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2 Major Protections of Intellectual Property Every Speaker, Trainer and Coach Should Know

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Many public speakers, corporate trainers, and coaches tend to start out in a humble fashion, usually as a one-man show or sole proprietor in their training and coaching business. The early days of their career are spent finding the next deal, creating new content, and marketing themselves and their materials. Seldom do they devote time and attention toward protecting their intellectual property, which paradoxically, forms the most essential element that builds a training business.

Trainers, speakers and coaches rely on their very own intellectual property to create courseware, write articles, and publish book. They also rely on their intellectual property to stand out from the competitors, and to seek additional financing.

Thus, whenever possible, I have always tried to encourage speakers, trainers and coaches to look into protecting their intellectual property right on the onset of their business.

Here are two major types of protection that you can engage for your intellectual property.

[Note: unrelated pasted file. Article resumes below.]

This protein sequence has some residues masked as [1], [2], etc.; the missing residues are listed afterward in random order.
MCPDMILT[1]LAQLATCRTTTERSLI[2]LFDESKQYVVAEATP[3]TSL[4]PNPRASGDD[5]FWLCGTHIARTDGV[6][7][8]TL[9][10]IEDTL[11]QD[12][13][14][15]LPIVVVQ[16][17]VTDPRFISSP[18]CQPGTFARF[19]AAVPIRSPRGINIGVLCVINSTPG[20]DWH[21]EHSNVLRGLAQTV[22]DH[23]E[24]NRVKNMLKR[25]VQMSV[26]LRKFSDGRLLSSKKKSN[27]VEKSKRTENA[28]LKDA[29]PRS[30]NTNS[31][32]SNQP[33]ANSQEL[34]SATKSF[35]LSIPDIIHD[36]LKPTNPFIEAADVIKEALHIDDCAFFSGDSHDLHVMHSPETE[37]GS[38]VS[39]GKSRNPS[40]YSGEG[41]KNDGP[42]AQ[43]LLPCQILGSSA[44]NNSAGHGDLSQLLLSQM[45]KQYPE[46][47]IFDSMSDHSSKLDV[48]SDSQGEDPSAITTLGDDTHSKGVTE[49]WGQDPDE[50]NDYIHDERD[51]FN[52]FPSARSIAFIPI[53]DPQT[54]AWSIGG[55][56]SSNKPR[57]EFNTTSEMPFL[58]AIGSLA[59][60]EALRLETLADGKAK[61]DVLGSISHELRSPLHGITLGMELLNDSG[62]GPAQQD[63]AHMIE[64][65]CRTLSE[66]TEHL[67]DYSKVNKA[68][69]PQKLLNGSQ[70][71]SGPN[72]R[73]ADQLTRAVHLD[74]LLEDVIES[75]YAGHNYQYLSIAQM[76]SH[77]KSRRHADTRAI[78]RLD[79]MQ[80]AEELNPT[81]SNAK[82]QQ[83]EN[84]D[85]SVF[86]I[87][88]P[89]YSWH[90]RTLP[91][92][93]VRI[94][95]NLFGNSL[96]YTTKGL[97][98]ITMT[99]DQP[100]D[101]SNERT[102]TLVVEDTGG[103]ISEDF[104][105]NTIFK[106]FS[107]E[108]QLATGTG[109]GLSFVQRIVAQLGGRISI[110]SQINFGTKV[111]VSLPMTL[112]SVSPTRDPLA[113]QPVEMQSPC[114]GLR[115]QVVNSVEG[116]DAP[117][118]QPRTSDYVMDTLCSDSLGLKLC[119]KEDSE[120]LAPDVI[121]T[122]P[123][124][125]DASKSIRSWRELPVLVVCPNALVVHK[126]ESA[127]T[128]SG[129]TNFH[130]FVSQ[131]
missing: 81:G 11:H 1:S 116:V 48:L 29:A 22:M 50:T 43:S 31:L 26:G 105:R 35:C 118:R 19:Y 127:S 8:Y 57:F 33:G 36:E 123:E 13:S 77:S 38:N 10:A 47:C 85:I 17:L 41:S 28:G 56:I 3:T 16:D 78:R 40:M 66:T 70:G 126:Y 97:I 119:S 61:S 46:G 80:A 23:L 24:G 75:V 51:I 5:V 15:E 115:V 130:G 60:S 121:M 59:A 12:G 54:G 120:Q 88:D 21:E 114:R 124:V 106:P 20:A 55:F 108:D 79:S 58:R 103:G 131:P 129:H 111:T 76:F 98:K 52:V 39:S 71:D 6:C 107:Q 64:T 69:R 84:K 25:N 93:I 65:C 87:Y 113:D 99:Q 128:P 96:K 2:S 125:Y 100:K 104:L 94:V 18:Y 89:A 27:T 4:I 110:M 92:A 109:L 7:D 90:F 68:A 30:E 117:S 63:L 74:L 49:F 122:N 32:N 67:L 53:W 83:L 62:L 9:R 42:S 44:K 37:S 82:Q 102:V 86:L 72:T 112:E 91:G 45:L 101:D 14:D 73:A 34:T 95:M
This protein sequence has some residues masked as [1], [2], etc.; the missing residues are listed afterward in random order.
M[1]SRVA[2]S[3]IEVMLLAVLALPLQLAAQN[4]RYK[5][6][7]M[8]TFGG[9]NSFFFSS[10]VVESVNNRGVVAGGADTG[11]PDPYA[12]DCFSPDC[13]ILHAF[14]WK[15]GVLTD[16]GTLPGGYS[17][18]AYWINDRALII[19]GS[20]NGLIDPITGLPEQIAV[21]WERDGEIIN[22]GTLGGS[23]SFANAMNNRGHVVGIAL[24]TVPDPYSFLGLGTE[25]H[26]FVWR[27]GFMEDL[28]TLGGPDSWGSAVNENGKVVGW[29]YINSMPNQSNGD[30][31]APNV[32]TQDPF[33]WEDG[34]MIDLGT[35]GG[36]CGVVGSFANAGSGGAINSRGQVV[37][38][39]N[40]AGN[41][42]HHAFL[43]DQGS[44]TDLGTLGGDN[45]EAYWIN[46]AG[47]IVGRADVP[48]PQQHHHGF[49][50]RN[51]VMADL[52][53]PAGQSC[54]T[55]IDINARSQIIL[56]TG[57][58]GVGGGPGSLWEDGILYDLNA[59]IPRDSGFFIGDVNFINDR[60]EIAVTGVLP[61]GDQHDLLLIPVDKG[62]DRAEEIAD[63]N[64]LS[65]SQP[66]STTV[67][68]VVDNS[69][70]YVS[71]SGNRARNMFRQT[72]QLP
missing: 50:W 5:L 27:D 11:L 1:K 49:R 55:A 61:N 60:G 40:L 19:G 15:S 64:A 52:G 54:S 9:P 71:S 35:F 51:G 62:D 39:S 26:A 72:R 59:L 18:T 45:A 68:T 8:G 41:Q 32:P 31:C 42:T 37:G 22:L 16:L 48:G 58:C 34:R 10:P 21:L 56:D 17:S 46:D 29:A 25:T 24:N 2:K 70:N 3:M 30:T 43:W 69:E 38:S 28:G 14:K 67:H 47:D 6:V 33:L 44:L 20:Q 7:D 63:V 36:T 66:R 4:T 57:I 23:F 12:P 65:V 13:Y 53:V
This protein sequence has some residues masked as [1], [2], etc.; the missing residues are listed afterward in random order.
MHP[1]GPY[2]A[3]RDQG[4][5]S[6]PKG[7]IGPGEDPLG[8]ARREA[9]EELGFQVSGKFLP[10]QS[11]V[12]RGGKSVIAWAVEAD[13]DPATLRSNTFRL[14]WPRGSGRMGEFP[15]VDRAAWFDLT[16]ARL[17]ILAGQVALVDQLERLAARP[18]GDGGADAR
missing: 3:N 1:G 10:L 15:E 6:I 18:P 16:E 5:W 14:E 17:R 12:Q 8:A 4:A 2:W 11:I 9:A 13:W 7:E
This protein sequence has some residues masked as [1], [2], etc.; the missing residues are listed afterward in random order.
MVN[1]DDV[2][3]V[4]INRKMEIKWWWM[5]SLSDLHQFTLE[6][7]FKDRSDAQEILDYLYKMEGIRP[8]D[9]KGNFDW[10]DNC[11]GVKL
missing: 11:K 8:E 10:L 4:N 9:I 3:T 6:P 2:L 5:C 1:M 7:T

Protection #1: Trademark

You can protect the name of your business, the names of your programs, and all your business logos by registering for trademark protection.

A trademark is a word, phrase, symbol or design that identifies your product and distinguishes it from your competitors.

Your business name and logo define your unique competitive advantage and defines your brand. It is also important to make sure that you aren’t infringing on someone else’s trademarks.

Protection #2: Copyrights

Copyright refers to any original piece of work that you have created that exist in fixed, tangible mediums. While songwriters copyright their songs and filmmakers copyright their files, public speakers and trainers can also copyright their courseware, syllabus, and methodologies.

If you have original website copy, marketing materials or other creative works that you’re using in your business, you have a copyright on them.

In general, your work must be substantially original. It must be work you created yourself or work you have paid for or bought over. You have to make sure that the piece of work is exclusively owned by you. But copyrighting your work also prevents others from doing the same; from stealing your work and using it as theirs without giving reference or credit to you.

Conclusion

In conclusion, the protection of your intellectual properties through the use of trademarks and copyrights are vital. Spend some time and money working on how you can really protect your business so as not to regret later. Do not wait until it is too late to protect what is truly yours.

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Source by Dr. Tan Kwan Hong

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